(micro)2 coronaAdvanced characterization of biomolecular corona on micro and nanoplastics in the anaerobic intestinal microbiome and its consequences on the intestinal epithelium

Micro and nanoplastics (MNPs) are widespread pollutants in the environment, including our food. MNPs that are in contact with a complex matrix, like food or intestinal digestive juices, will be covered with a biofilm of biomolecules, the biomolecular corona. Proteins in the biocorona are known to modify the intestinal uptake of MNPs. This can have adverse human health effects. Very limited data is available on the presence of other biomolecules, like fats and bile acids, in the corona on MNPs. Whether this has consequences for intestinal uptake of MNPs is largely unknown.


This project aims to extent the current protein biocorona characterisation on MNPs towards other biomolecules. Also the corona formation and its biological implications will be studied.


In this project experiments will be performed under anaerobic intestinal conditions, whereby a mixture of particles, including MNPs and biomolecules, will interact with intestinal epithelial cells and a microbial community. Researchers will analyze the biocorona and examine the consequences for absorption and possible damage to the intestinal epithelial cells. In the study a model of human intestines is used.

The researchers will analyze:

  1. the MNPs characteristics by using a range of analytical methods (i.e. DLS, and μRAMAN confocal microscopy);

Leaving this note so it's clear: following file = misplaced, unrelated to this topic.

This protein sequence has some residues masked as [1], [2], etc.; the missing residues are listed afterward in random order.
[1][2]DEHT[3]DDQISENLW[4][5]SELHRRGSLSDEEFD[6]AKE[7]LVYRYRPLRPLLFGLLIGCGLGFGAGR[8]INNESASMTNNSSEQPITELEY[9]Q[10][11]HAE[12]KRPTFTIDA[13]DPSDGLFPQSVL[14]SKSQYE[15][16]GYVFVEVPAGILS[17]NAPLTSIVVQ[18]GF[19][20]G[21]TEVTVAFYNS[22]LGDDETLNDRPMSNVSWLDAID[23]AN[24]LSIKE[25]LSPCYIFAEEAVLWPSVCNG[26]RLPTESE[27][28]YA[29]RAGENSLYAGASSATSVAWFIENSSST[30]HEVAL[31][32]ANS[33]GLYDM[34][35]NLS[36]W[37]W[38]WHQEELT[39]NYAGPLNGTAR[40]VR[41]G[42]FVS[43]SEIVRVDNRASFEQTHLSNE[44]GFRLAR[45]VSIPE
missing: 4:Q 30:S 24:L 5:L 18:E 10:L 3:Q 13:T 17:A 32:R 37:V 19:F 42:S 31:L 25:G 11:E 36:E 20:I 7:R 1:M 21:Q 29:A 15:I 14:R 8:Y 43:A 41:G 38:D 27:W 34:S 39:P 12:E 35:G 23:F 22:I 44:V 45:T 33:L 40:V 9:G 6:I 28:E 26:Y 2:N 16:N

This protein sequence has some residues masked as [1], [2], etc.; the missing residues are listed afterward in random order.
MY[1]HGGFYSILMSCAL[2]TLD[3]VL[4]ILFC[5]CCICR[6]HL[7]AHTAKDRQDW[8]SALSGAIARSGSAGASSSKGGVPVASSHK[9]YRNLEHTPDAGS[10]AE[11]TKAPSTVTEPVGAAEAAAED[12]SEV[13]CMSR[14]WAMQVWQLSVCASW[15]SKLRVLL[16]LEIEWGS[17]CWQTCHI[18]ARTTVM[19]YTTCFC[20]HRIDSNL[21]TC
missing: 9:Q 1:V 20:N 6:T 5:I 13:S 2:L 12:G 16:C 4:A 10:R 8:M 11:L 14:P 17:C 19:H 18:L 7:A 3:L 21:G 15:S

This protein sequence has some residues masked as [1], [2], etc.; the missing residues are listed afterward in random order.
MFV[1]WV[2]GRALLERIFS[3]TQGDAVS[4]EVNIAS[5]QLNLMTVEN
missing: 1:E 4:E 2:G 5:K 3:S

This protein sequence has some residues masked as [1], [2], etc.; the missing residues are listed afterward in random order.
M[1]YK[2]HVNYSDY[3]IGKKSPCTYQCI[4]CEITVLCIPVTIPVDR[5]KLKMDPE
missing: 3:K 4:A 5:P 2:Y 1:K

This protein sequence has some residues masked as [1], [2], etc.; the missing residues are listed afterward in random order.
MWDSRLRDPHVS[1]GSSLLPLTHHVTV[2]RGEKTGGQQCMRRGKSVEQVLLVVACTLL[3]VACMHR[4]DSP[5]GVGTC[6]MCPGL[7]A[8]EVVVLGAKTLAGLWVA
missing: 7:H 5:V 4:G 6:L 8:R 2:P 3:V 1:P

2. the components of the MNPs biofilms by a suite of analytical methods that allow the detection of (short chain) fatty acids, bile acids and (microbial) proteins;
  3. the population dynamics and metabolic capacity of the intestinal microbiome;
  4. the effects on intestinal cell layer.

Collaboration partners

This project is carried out by dr. ir. H. Bouwmeester from Wageningen University, in collaboration with University of Amsterdam, Wageningen Food Safety Research and Nanonium.

(Expected) results

The formed biocorona is expected to increases the cellular uptake of MNP. The researchers also expect that the presence of microbial metabolites can act as Pathogen Associated Molecular Patterns (PAMPS) and thus increase the secretion of inflammatory signalling molecules by epithelial cells in vitro.


The output of the project will be aligned with the MOMENTUM project. This project will fill an important knowledge gap for the risk assessment of MNPs to humans following oral exposure.


Project number:
Duration: 35%
Duration: 35 %
Part of programme:
Project lead and secretary:
dr. ir. H bouwmeester
Responsible organisation:
Wageningen University & Research